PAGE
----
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Re: long long / long long


In article <200109100451.VAA25485@racerx.synopsys.com>,
Joe Buck  <jbuck@synopsys.COM> wrote:
>Frank Klemm writes:
>[ improved long long code sequences]
>> 
>> Interested? Or are 64 bit are uninteresting for benchmarks?
>
>Well, the Linux kernel developers found that they couldn't let gcc
>do long long arithmetic because it did such a poor job, so they do
>it in assembly or in C on pairs of 32 bit values instead.  So at
>least some folks probably wouldn't mind seeing an improvement.

Well, the linux kernel people would also scream very loudly if the
compiler started using floating point for integer divides (Linux uses
-fno-fp-regs on architectures where it is needed/supported, but x86
doesn't even _have_ that flag right now).  In the kernel, we do NOT want
to pollute the (big) FP state, as the kernel doesn't want to
save/restore it all the time. 

Also, in the kernel we avoid things like "long long" divisions like the
plague anyway.  It's going to be slow however you do it, and there's
almost never any reason to do it at all.  It's somewhat more common to
have a 64/32->64 division, and Linux does that in inline assembly for
the (still fairly rare) cases that need it. 

However, at the same time 64-bit ops _are_ getting more and more common,
simply because 32 bits are starting to be a big limitations in things
like disk block numbers (verily, 2 terabytes isn't as big a number as it
used to be, and 32-bit sector offsets are starting to get tight). 

So..

If gcc developers start looking at double-integer 64-bit things, the
highest priority by far should be making the _simple_ operations and the
spilling faster.  The code generated for many simple 64-bit ops is
horrible because gcc has a very strict notion of what a 64-bit entity is
on a 32-bit architecture.  And that notion doesn't always make much
sense. 

For example, gcc seems to be unable to think of a 64-bit entity as two
almost-independent 32-bit parts, and does some strange register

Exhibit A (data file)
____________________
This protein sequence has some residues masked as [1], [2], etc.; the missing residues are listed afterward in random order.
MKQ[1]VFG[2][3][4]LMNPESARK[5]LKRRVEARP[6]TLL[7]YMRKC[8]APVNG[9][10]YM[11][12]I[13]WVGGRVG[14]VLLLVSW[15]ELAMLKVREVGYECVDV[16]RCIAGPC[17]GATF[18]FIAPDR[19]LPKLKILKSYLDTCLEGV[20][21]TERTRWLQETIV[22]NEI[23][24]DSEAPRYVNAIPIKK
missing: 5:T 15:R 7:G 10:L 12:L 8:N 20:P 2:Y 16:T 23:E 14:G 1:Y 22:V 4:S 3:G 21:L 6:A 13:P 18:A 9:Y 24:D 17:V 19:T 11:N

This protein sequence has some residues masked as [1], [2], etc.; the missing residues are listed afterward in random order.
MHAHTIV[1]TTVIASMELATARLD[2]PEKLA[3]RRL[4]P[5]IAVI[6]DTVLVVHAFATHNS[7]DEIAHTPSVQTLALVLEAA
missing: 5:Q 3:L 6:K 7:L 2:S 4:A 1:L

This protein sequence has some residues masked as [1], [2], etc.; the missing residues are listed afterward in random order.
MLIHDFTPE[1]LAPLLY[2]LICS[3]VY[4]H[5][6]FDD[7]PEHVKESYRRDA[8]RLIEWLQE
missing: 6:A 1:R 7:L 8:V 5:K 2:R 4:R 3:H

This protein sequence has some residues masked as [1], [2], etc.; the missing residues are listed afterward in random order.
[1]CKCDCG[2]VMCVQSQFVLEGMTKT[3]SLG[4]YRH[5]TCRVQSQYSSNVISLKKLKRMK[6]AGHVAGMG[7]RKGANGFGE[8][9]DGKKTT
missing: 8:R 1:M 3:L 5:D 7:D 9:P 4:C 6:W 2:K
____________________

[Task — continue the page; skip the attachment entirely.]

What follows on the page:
allocation (I _think_ gcc can't mix and match registers - it seems to
always use fixed pairings (ie eax:edx and ecx:ebx).

See this trivial example to see what I'm talking about:

	unsigned long long a;

	int main(void)
	{
	        a &= ~1ULL;
	}

which really _should_ result in

	main:
		andl $-2,a
		ret

but instead results in

	main:
	        movl    a, %eax
	        andl    $-2, %eax
	        movl    a+4, %edx
	        movl    %eax, a
	        movl    %edx, a+4
	        ret

Notice how gcc loaded the high bits, and stored them again unchanged. 
Stupid.  Also note how gcc did _not_ use the immediate-to-memory format,
even though you'll see it do so if "a" had been just a regular 32-bit
entity... 

It would be much better to actually split up the 64-bit operations into
32-bit operations at a VERY early stage, and then allow them to be
optimized as regular 32-bit operations. So

	a &= ~1ULL;

should be split up early to

	a.high &= ~0UL;
	a.low &= ~1UL;

and then it is trivially simple to notice that the first operation is a
no-op, and the second operation is a perfectly normal and that gcc is
well able to optimize to the proper result (for normal 32-bit ops, gcc
does NOT generate the above stupid "load + op + store", but generates a
simple immediate "andl" to memory). 

Yes, doing the above kind of splitting would mean that gcc _has_ to
understand about the carry flag in eflags, and would obviously require
creating a few new requried patterns inside gcc (ie patterns for
"addsi3_c" and "addcsi3" etc to teach gcc about adds that generate carry
and adds that use carry).

But in return you'd get better code generation, and you could kill some
of the existing patterns (ie "adddi3" should just _go_away_).

There are very few cases where you don't want to think of DI as just
2*SI, I suspect.  So doing the split early would probably result in
uglier RTL ("what the heck is this code doing") but better code by
allowing it to spill just one half of the DI, for example.

(Note: you might be able to do part of this by defining adddi3 to be a
define_expand instead of a define_insn, but I think that would still be
late enough that all the optimization passes would not be able to work
with it as well as they should.  It would be a much smaller change,
though, and maybe it might make most of the bletcherousness go away). 

		Linus


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